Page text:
Box 4 contains heavy specialty tools such as large wrenches and a 100-foot tape measure.
Box 5 is for extra-heavy tools including large pipe wrenches, 3/4-inch ratchets and large conduit punches and hole saws up to 2-inch. For any job that requires larger than 2-inch, we bring in the industrial electricians.
Box 6 holds video/RF tools including low-loss jumpers, my trusty Bird Wattmeter, five select elements and nearly 100 adapters. This is proof of Buc’s Cliché No. 1, “The Universe Is Divided Into Two Equal Parts: Connectors and Adapters.”
Box 7 contains audio and data tools – essentially the same as the RF box, but for audio. It includes a small audio oscillator and the invaluable CD put out by Ed Dulaney with every special audio sample you might want including touch tones.
Box 8 is for expensive, delicate stuff. This is where my digital voltmeter, inclinometer for satellite antenna adjustment and amprobe are kept. This box actually is a hard-shell makeup case. It may or may count as a toolbox, but it does a great job of protecting expensive items.
In addition to these, I have a few carry-ons including a 3/8-inch chuck, 14-volt cordless drill in its own carryall and an ancient carpenter’s box with woodworking tools such as a precision planer and an assortment of wood chisels.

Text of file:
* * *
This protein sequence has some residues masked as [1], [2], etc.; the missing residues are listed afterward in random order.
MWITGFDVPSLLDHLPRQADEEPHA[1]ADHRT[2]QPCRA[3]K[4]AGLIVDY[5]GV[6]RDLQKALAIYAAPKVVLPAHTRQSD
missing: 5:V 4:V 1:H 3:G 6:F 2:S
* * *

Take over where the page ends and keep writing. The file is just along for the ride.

Even if you are a master virtuoso with a tool, if you can’t locate it, it won’t help you. Keep your tools in a known spot. Replacing each in the same location as a matter of habit will reduce the chance of lost tools, a problem that can bring any project to a halt.
From my vast experience in construction, I can warranty that most master craftsmen are master artists. A peculiarity of artists is that their tools are organized “just so.” Exact personal organization is a strong trait that has been used as a plot device in murder mysteries, including Lord Peter Wimsey’s tale “Five Red Herrings.” Organize your boxes to save time, energy and frustration.
Mark your tools. Our work in broadcasting often takes place in collaborative environments. A few toolmakers dominate the industry (Sears Craftsman, Xcelite, Klein, Jensen and Snap-on) because of their quality and selection of product; so sometimes multiple copies of the same tool will be at hand in your work theater.
Buy several hundred name and address labels and paste them all over your tool boxes, test equipment and anything of yours that is worth more than the label. This practice causes misanthropes to think twice about stealing; and it’s good publicity for you. Etch your initials or ham call with your Dremel tool onto anything metal of value.
Scotch 33+ makes a great generic, quick-find marker. This versatile, durable electrical tape comes in a spectrum of colors. My personal tool color is super-hot red. My close associate, the exceptional engineer Bill Rosenfeldt, uses cool blue. Kevin Smith, a contract engineer in upstate New York and another regular construction partner, uses a minty, refreshing green.
When four or five of us work together, the tape on safety glasses, ear protectors, hardhats and ratchets makes the room look like one of those early, garish Technicolor movies minus the leading lady. At the end of the day, though, we get our tools back into the right boxes, ready for use another time.
Respect your tools and those of others. A favorite instructor at MIT once told us, “A tool is a machine that makes money. Everything else is a hobby.” He was right. Take good care of your tools and they’ll take good care of you.